The day the rebels arrived was still fresh in the memory of 10-year-old Mohammed Kone. Suddenly, there had been gunshots. Just as suddenly, his uncle - and guardian - had disappeared. He had run off, leaving his ward alone with the maid. The frightened girl accompanied Mohammed to the home of another uncle and, together, they fled Bouake.
That was on the 19th of September, the day when the rebels staged an uprising in Cote d’Ivoire’s commercial capital, Abidjan, and took over towns in the north and centre of the country, including Bouake. Mohamed had just gone from CE2 (Class 4) to CM1 (Class 5) at the Boliba Primary School. Now, instead of preparing for school, he was on the road.
Their flight from Bouake took them first to Sakassou, 50 km to the south. They did the journey on foot. From Sakassou, they walked to the town of Tiebissou, 40 km on, but had to go through the bush so as to escape detection by armed men. From there they were able to find a vehicle that took them to the capital, Yamassoukro.
Like Mohamed, hundreds of thousands of children throughout Cote d’Ivoire are “deplaces”-displaced persons- forced from their homes by the war between loyalist forces and rebels. The insecurity in their areas meant that they could no longer go to school. Helping them to continue their education is among the aims of the ‘Retour des Enfants a l’Ecole’ [Back to school] campaign, which the UN Children’s Fund (UNICEF) launched in Yamoussoukro on 13 February.
As part of the campaign, UNICEF donated school supplies and recreational equipment for 5,000 pupils at the Ngokro School in Yamoussoukro. The supplies include teachers’ books, maps, rules T-squares and compasses. The donation includes more than one million CFA francs (US $16,500) in cash. Other schools are also to benefit from the project, which targets more than 130,000 children at a cost of about US $1 million.
UNICEF plans to motivate the international community and donors to get them to contribute to the education sector and thus enable the children to enjoy one of their basic rights, the right to schooling.
Another contributor to the initiative is the Education Ministry, which plans to involve teachers displaced from areas now under rebel control in the project. The ministry estimates that schools in the Yamoussoukro area need about 140 teachers, whom it plans to recruit from among the displacees.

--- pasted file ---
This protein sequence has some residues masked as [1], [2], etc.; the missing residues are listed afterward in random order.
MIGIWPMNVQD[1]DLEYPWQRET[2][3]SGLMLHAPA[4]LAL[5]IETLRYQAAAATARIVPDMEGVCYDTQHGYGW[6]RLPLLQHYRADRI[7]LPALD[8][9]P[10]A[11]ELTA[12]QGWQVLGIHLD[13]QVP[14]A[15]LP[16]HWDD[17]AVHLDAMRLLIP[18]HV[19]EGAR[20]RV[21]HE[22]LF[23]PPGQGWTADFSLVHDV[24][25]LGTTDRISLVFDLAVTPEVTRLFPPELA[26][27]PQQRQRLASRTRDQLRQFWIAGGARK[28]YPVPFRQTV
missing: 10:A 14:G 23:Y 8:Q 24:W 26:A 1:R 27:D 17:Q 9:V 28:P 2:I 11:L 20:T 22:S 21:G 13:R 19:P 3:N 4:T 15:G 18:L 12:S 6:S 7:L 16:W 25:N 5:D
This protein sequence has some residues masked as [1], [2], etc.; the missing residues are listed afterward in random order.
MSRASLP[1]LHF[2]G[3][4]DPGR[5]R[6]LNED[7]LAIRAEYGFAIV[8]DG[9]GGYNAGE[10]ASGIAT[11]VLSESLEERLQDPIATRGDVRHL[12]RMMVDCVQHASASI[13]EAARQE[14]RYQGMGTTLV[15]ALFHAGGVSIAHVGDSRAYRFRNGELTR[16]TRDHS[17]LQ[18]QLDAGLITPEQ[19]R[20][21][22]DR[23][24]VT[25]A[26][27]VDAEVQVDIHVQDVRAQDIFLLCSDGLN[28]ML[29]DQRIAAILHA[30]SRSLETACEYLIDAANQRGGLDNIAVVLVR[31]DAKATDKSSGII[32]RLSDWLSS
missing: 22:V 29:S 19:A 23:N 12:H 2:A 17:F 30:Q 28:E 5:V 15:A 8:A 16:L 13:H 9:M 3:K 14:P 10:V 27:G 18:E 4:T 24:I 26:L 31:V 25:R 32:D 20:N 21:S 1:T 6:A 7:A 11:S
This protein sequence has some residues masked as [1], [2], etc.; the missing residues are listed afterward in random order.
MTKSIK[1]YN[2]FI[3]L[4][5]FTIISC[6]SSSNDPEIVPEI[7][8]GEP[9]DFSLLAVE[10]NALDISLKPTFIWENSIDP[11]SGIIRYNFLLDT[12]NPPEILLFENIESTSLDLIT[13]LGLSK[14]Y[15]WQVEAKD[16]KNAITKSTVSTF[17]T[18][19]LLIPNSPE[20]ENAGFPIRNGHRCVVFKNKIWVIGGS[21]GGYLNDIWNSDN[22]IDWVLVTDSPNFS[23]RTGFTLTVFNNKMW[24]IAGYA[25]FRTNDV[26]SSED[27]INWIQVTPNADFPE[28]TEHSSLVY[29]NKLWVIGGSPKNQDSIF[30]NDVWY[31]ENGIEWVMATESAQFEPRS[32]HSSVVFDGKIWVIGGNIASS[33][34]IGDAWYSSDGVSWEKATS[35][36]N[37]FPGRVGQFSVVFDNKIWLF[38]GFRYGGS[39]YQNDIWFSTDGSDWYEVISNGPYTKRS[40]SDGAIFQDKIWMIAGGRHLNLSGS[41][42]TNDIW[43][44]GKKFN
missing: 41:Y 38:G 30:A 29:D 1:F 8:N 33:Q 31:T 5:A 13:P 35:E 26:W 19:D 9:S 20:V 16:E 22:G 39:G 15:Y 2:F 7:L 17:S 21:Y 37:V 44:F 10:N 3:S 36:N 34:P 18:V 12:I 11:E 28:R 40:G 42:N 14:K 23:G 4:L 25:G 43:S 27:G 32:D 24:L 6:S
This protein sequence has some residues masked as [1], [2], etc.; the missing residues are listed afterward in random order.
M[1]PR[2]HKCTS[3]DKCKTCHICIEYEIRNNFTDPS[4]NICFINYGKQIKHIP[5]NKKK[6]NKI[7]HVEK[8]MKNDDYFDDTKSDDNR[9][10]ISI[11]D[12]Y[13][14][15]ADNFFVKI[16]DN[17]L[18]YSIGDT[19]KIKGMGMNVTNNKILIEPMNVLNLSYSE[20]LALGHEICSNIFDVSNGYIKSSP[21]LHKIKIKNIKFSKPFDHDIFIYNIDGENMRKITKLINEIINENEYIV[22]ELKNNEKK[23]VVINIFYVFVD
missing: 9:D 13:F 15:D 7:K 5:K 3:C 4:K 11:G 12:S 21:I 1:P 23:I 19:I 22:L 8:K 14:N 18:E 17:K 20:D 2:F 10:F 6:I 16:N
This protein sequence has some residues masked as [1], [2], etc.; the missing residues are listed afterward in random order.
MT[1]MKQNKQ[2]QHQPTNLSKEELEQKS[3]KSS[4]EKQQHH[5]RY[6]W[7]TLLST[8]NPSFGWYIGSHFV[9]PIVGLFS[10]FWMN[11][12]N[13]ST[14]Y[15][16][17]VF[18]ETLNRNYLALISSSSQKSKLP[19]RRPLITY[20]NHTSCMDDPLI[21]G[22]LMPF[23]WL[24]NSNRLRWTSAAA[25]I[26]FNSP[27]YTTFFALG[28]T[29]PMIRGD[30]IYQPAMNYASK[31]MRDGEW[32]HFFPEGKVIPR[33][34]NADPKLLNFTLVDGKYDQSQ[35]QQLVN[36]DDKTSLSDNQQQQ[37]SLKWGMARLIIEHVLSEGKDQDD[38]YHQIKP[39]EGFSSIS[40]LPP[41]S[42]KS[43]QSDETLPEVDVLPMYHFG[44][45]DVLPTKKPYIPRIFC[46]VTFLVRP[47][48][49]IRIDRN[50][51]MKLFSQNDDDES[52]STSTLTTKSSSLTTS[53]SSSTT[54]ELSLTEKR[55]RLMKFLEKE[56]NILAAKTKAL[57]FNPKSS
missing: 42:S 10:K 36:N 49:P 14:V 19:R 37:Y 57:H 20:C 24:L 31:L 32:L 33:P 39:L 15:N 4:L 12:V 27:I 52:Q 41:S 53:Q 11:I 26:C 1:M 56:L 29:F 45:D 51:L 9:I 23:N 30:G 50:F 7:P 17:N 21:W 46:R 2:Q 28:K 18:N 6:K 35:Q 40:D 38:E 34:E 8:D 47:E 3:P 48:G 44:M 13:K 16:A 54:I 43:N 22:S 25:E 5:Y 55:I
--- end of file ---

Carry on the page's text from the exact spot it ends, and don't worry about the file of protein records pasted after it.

UNE will also run an education programme aimed at inculcating peace and tolerance in the children, using US $147,000 donated by the French UNICEF Committee. The idea, said UNICEF Regional Director Rima Salah, is to make the children become peace messengers so as to contribute to the prevention of conflicts and curb various social risks.
“Instead of the weapons that have been distributed to children, we want pencils, pens and paper to fire on poverty,” 10-year-old Adjoua Florence Yao said at the handing-over ceremony. She too was displaced from Bouake. She was also part of a first batch of 980 pupils registered at the Ngokro Primary School for the start of the special school year for displaced children, which began in January. [For other children, the school year began in October.]
Adjoua was happy to be in school, but she missed Bouake, which she fled with her parents when the fighting broke out. She would like to go back to see the school mates she left there, she said.
Mohammed found one of his friends in Yamoussoukro. At first he found it hard to make friends at Ngokro Primary School “because when they came up to me they wanted to know what the rebels looked like”. He avoided the other children since he had no desire to talk about the ordeal of his escape from the town. He simply wanted to forget the gunshots; the fear of meeting rebels with masks over their faces; the three days and nights spent in the bush before arriving in Yamoussoukro, where he found some of his other relatives.
Still scarred by his three-day nightmare, he would like to erase his former home town from his memory.
“I don’t ever want to return to Bouake,” he says.